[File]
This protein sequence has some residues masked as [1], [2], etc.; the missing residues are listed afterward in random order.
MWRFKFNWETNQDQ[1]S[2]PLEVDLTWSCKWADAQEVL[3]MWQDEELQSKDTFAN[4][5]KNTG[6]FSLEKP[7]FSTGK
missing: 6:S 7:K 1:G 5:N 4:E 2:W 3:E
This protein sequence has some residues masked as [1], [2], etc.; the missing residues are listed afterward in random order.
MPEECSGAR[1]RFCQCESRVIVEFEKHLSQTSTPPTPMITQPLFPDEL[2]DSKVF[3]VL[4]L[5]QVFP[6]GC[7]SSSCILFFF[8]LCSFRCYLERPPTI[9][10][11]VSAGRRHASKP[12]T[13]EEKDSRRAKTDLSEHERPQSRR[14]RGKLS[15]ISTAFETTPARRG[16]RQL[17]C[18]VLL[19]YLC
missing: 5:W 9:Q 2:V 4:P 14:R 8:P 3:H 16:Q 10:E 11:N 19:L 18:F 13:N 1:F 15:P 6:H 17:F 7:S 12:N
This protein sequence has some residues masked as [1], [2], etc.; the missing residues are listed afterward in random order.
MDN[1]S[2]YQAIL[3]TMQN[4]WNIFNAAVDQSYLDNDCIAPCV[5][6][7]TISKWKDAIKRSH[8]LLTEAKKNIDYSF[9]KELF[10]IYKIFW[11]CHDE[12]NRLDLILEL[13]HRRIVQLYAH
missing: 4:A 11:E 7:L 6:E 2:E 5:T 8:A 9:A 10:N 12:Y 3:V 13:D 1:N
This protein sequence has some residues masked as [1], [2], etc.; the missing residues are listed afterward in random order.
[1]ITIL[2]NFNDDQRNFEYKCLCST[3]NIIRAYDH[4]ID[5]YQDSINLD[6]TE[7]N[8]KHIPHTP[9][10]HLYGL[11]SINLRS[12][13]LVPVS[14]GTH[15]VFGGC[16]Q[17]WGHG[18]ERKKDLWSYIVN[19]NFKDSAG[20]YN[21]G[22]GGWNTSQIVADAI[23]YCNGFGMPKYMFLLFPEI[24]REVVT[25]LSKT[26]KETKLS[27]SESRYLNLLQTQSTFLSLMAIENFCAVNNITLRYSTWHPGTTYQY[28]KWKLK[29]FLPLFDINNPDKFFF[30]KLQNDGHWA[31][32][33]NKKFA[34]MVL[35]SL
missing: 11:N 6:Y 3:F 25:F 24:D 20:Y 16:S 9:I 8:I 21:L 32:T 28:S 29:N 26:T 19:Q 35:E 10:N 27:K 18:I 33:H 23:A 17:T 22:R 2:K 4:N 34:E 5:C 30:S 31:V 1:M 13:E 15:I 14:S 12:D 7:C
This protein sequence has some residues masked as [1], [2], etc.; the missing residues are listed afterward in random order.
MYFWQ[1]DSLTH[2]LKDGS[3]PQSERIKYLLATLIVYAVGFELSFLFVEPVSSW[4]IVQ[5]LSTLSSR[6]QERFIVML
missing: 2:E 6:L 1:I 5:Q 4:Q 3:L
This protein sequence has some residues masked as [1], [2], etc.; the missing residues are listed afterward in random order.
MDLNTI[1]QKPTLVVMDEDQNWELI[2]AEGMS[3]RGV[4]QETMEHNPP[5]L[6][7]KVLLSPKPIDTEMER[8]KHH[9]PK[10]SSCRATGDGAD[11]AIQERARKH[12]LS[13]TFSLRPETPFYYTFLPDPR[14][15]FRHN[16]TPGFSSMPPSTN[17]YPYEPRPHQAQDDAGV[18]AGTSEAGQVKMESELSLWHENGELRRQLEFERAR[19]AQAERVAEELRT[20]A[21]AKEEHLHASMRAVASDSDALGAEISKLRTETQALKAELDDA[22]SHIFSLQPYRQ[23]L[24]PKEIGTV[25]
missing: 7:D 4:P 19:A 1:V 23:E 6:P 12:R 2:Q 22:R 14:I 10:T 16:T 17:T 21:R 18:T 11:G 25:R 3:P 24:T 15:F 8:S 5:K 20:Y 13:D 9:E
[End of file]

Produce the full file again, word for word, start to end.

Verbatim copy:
This protein sequence has some residues masked as [1], [2], etc.; the missing residues are listed afterward in random order.
MWRFKFNWETNQDQ[1]S[2]PLEVDLTWSCKWADAQEVL[3]MWQDEELQSKDTFAN[4][5]KNTG[6]FSLEKP[7]FSTGK
missing: 6:S 7:K 1:G 5:N 4:E 2:W 3:E
This protein sequence has some residues masked as [1], [2], etc.; the missing residues are listed afterward in random order.
MPEECSGAR[1]RFCQCESRVIVEFEKHLSQTSTPPTPMITQPLFPDEL[2]DSKVF[3]VL[4]L[5]QVFP[6]GC[7]SSSCILFFF[8]LCSFRCYLERPPTI[9][10][11]VSAGRRHASKP[12]T[13]EEKDSRRAKTDLSEHERPQSRR[14]RGKLS[15]ISTAFETTPARRG[16]RQL[17]C[18]VLL[19]YLC
missing: 5:W 9:Q 2:V 4:P 14:R 8:P 3:H 16:Q 10:E 11:N 19:L 18:F 13:N 1:F 15:P 6:H 17:F 7:S 12:N
This protein sequence has some residues masked as [1], [2], etc.; the missing residues are listed afterward in random order.
MDN[1]S[2]YQAIL[3]TMQN[4]WNIFNAAVDQSYLDNDCIAPCV[5][6][7]TISKWKDAIKRSH[8]LLTEAKKNIDYSF[9]KELF[10]IYKIFW[11]CHDE[12]NRLDLILEL[13]HRRIVQLYAH
missing: 4:A 11:E 7:L 6:E 2:E 5:T 8:A 9:A 10:N 12:Y 3:V 13:D 1:N
This protein sequence has some residues masked as [1], [2], etc.; the missing residues are listed afterward in random order.
[1]ITIL[2]NFNDDQRNFEYKCLCST[3]NIIRAYDH[4]ID[5]YQDSINLD[6]TE[7]N[8]KHIPHTP[9][10]HLYGL[11]SINLRS[12][13]LVPVS[14]GTH[15]VFGGC[16]Q[17]WGHG[18]ERKKDLWSYIVN[19]NFKDSAG[20]YN[21]G[22]GGWNTSQIVADAI[23]YCNGFGMPKYMFLLFPEI[24]REVVT[25]LSKT[26]KETKLS[27]SESRYLNLLQTQSTFLSLMAIENFCAVNNITLRYSTWHPGTTYQY[28]KWKLK[29]FLPLFDINNPDKFFF[30]KLQNDGHWA[31][32][33]NKKFA[34]MVL[35]SL
missing: 11:N 6:Y 3:F 25:F 24:D 20:Y 16:S 9:I 8:I 21:L 32:T 28:S 29:N 26:T 19:Q 35:E 10:N 27:K 18:I 33:H 23:A 17:T 22:R 2:K 4:N 34:E 5:C 30:S 31:V 1:M 13:E 15:I 14:S 12:D 7:C
This protein sequence has some residues masked as [1], [2], etc.; the missing residues are listed afterward in random order.
MYFWQ[1]DSLTH[2]LKDGS[3]PQSERIKYLLATLIVYAVGFELSFLFVEPVSSW[4]IVQ[5]LSTLSSR[6]QERFIVML
missing: 2:E 6:L 1:I 5:Q 4:Q 3:L
This protein sequence has some residues masked as [1], [2], etc.; the missing residues are listed afterward in random order.
MDLNTI[1]QKPTLVVMDEDQNWELI[2]AEGMS[3]RGV[4]QETMEHNPP[5]L[6][7]KVLLSPKPIDTEMER[8]KHH[9]PK[10]SSCRATGDGAD[11]AIQERARKH[12]LS[13]TFSLRPETPFYYTFLPDPR[14][15]FRHN[16]TPGFSSMPPSTN[17]YPYEPRPHQAQDDAGV[18]AGTSEAGQVKMESELSLWHENGELRRQLEFERAR[19]AQAERVAEELRT[20]A[21]AKEEHLHASMRAVASDSDALGAEISKLRTETQALKAELDDA[22]SHIFSLQPYRQ[23]L[24]PKEIGTV[25]
missing: 7:D 4:P 19:A 1:V 23:E 6:P 12:R 2:Q 22:R 14:I 10:T 16:T 17:T 21:R 18:T 11:G 25:R 3:P 24:T 15:F 8:S 5:K 20:Y 13:D 9:E